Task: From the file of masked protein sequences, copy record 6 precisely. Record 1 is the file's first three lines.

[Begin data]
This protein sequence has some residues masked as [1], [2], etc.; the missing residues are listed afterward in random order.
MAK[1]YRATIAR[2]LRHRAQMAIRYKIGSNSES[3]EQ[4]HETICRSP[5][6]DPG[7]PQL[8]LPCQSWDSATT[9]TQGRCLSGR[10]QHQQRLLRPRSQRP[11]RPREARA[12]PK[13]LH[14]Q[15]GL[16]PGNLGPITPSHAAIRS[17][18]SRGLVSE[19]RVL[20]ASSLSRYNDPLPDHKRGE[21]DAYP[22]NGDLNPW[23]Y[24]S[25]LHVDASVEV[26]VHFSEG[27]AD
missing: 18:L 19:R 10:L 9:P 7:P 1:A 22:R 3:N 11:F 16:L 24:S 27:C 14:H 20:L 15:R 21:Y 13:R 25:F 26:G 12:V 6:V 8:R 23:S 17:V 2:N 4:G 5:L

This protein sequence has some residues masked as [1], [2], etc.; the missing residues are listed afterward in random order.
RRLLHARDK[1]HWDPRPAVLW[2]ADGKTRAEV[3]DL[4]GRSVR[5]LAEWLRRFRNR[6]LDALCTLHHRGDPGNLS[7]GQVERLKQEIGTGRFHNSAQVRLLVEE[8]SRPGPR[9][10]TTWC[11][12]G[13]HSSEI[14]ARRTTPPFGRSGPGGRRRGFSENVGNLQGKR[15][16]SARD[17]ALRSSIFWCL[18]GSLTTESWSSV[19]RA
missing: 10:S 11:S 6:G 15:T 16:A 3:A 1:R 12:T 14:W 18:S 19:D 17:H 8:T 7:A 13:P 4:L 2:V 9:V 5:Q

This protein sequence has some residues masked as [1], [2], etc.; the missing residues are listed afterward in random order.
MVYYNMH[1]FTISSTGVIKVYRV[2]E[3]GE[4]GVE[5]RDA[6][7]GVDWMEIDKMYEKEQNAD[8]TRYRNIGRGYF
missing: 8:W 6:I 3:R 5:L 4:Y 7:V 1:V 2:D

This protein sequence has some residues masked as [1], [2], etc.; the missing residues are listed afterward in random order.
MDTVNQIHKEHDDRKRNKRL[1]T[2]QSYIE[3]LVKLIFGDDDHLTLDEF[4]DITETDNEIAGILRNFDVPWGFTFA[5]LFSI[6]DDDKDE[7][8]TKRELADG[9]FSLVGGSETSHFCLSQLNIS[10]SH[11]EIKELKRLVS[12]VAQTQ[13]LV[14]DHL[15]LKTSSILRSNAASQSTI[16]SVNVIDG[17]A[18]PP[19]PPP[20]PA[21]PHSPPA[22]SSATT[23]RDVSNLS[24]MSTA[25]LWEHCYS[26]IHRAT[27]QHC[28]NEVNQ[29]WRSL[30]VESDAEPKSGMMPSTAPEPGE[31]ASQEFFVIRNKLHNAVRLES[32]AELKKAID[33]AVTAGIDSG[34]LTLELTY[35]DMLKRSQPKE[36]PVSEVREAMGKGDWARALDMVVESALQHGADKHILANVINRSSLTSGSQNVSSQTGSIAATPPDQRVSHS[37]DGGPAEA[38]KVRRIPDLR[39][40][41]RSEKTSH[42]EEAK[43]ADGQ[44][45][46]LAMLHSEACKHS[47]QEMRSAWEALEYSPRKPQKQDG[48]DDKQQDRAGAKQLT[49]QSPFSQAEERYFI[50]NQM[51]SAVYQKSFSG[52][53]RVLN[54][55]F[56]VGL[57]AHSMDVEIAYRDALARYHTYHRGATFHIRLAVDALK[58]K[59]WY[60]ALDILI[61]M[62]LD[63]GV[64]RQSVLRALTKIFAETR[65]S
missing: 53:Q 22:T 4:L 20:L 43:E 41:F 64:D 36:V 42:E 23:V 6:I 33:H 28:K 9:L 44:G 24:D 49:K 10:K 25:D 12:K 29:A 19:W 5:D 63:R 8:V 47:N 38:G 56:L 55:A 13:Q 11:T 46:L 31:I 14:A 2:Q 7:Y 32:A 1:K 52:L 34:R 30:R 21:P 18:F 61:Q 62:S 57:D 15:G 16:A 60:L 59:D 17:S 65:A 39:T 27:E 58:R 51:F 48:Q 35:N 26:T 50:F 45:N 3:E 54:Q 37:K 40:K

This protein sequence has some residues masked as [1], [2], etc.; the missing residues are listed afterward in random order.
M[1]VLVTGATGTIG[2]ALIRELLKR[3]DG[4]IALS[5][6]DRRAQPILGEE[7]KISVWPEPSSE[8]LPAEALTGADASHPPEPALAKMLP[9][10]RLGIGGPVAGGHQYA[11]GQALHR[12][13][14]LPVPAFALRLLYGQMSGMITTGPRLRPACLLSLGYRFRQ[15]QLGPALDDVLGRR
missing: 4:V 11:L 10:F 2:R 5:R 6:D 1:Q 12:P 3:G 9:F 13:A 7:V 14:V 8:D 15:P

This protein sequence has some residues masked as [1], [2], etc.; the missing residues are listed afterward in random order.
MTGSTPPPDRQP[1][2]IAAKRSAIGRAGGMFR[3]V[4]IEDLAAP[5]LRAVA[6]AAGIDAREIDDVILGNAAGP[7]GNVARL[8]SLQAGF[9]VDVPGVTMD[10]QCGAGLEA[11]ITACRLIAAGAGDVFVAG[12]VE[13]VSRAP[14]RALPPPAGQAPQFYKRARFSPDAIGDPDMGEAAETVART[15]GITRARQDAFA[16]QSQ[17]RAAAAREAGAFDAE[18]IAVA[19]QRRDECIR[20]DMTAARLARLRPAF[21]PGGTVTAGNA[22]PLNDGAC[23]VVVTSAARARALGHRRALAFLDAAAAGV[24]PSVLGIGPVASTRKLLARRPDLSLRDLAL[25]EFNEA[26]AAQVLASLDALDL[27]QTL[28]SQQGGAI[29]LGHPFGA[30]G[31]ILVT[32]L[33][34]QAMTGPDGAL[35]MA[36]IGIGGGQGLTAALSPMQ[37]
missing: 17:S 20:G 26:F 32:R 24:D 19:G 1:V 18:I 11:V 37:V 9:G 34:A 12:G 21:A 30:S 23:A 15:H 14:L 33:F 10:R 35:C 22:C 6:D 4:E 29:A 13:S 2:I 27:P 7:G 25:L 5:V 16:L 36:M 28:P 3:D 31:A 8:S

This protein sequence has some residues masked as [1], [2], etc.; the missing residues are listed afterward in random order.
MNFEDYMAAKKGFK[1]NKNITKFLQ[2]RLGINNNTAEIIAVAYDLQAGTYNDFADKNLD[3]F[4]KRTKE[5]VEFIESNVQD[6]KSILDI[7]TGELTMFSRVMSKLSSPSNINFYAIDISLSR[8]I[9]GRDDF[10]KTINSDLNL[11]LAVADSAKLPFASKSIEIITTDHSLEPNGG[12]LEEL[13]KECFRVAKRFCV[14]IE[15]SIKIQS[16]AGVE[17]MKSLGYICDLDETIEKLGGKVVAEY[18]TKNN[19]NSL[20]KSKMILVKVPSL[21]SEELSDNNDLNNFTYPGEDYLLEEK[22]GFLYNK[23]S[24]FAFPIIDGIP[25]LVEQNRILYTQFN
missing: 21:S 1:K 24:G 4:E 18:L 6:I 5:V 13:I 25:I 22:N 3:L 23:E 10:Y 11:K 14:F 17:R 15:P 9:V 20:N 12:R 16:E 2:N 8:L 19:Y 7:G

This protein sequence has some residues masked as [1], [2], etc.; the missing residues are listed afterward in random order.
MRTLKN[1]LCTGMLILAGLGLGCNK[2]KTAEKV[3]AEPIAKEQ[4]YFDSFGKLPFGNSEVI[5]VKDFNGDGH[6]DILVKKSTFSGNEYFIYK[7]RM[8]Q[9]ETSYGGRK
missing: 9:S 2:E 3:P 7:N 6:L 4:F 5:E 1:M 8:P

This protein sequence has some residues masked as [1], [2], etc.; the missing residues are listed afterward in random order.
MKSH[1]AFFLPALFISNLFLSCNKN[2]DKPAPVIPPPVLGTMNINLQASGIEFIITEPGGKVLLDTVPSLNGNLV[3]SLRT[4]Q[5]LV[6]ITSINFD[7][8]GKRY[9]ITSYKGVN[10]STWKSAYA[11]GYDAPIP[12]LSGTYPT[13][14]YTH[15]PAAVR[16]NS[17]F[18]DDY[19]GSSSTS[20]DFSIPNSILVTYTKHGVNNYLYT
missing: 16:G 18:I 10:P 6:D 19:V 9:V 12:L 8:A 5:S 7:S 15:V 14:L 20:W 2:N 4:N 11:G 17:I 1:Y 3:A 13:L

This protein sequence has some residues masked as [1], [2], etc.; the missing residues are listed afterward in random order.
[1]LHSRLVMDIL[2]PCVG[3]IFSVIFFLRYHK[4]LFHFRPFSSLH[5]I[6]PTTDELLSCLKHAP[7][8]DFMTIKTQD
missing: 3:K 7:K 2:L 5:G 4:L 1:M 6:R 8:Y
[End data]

This protein sequence has some residues masked as [1], [2], etc.; the missing residues are listed afterward in random order.
MTGSTPPPDRQP[1][2]IAAKRSAIGRAGGMFR[3]V[4]IEDLAAP[5]LRAVA[6]AAGIDAREIDDVILGNAAGP[7]GNVARL[8]SLQAGF[9]VDVPGVTMD[10]QCGAGLEA[11]ITACRLIAAGAGDVFVAG[12]VE[13]VSRAP[14]RALPPPAGQAPQFYKRARFSPDAIGDPDMGEAAETVART[15]GITRARQDAFA[16]QSQ[17]RAAAAREAGAFDAE[18]IAVA[19]QRRDECIR[20]DMTAARLARLRPAF[21]PGGTVTAGNA[22]PLNDGAC[23]VVVTSAARARALGHRRALAFLDAAAAGV[24]PSVLGIGPVASTRKLLARRPDLSLRDLAL[25]EFNEA[26]AAQVLASLDALDL[27]QTL[28]SQQGGAI[29]LGHPFGA[30]G[31]ILVT[32]L[33][34]QAMTGPDGAL[35]MA[36]IGIGGGQGLTAALSPMQ[37]
missing: 17:S 20:G 26:F 32:R 24:D 19:G 1:V 18:I 11:V 37:V 9:G 34:A 12:G 21:A 30:S 23:A 15:H 14:L 33:F 10:R 35:C 22:C 6:D 4:E 29:A 13:S 2:I 27:P 7:G 25:L 5:V 16:L 36:M 28:P 3:D 31:A 8:S